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Tdap And Td Vaccines For Adults

WHAT YOU NEED TO KNOW:

What are the Tdap and Td vaccines?

Tdap and Td are shots given to protect you and others around you from tetanus, diphtheria, and pertussis (whooping cough). These are severe infections caused by bacteria. Tetanus bacteria are found in dirt, manure, and dust. The bacteria enter the body through open skin, such as puncture wounds and burns. Diphtheria and pertussis bacteria are spread from person to person. Pertussis is usually more serious in babies and young children.

Why may I need the Tdap vaccine?

  • You did not get some or any of the recommended DTaP doses as a child.
  • You did not get Tdap when you were 11 or 12 years old.
  • You are a healthcare worker who never got a dose of Tdap.
  • You never got a dose of Tdap and will have close contact with a baby younger than 12 months. Get the vaccine within 2 weeks of the close contact, if possible.
  • You have a severe cut or burn.
  • You are a pregnant woman. You need 1 dose of Tdap during each pregnancy, when you are 27 to 36 weeks along.
  • You have just had a baby and did not get a dose of Tdap during your pregnancy. This dose is only given if you never had a dose of Tdap.

When should I not get the Tdap vaccine?

  • You are allergic to any part of the vaccine.
  • You had a severe allergic reaction to DTaP or DTP.
  • You had seizures or a coma within 7 days of receiving DTaP or DTP, caused by the vaccine. You can still safely get the Td vaccine in this case.

When is the Td vaccine given?

The Td vaccine is a booster shot that may be given every 10 years. Td can also be given after a severe wound or burn to prevent tetanus. This may be given if it has been at least 5 years since your last Td vaccine.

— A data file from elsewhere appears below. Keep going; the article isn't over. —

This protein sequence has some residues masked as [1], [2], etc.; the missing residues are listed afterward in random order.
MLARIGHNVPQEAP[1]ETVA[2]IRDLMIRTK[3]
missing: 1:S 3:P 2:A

When should I not get the Td vaccine?

  • You had an allergic reaction to DTaP, DTP, Tdap, or Td.
  • You are allergic to any part of the Td vaccine.

When should I wait to get the Tdap or Td vaccine?

Your provider may wait to give the vaccine until he or she feels it is safe for you. Your provider will need to know if you have or had any of the following:

  • A seizure disorder or a problem with your nervous system
  • Severe pain or swelling after a dose of DTaP, DTP, or Td
  • Any severe allergy
  • A history of Guillain-Barré syndrome
  • A fever of 105ºF (40.5ºC) after getting DTaP or DTP
  • A fever or any current illness

What are the risks of the Tdap and Td vaccines?

The area where the vaccine was given may be red, tender, or swollen. This should get better in 1 to 2 days. Rarely, you may develop severe shoulder pain that lasts longer than 2 days. You may develop a fever. You may have an allergic reaction to the vaccine. This can be life-threatening.

Call your local emergency number (911 in the US) if:

  • Your mouth and throat are swollen.
  • You are wheezing or have trouble breathing.
  • You have chest pain or your heart is beating faster than usual.

When should I call my doctor?

  • You have severe pain, redness, and swelling in your arm where the shot was given.
  • Your face is red or swollen.
  • You have hives that spread over your body.
  • You feel weak or dizzy.
  • You have a fever or chills.
  • You have a headache, body aches, or joint pain.
  • You have nausea or diarrhea, or you are vomiting.
  • You have questions or concerns about the vaccine.

Care Agreement

You have the right to help plan your care. Learn about your health condition and how it may be treated. Discuss treatment options with your healthcare providers to decide what care you want to receive. You always have the right to refuse treatment. The above information is an educational aid only. It is not intended as medical advice for individual conditions or treatments. Talk to your doctor, nurse or pharmacist before following any medical regimen to see if it is safe and effective for you.

© Copyright IBM Corporation 2018 Information is for End User's use only and may not be sold, redistributed or otherwise used for commercial purposes. All illustrations and images included in CareNotes® are the copyrighted property of A.D.A.M., Inc. or IBM Watson Health

Further information

Always consult your healthcare provider to ensure the information displayed on this page applies to your personal circumstances.

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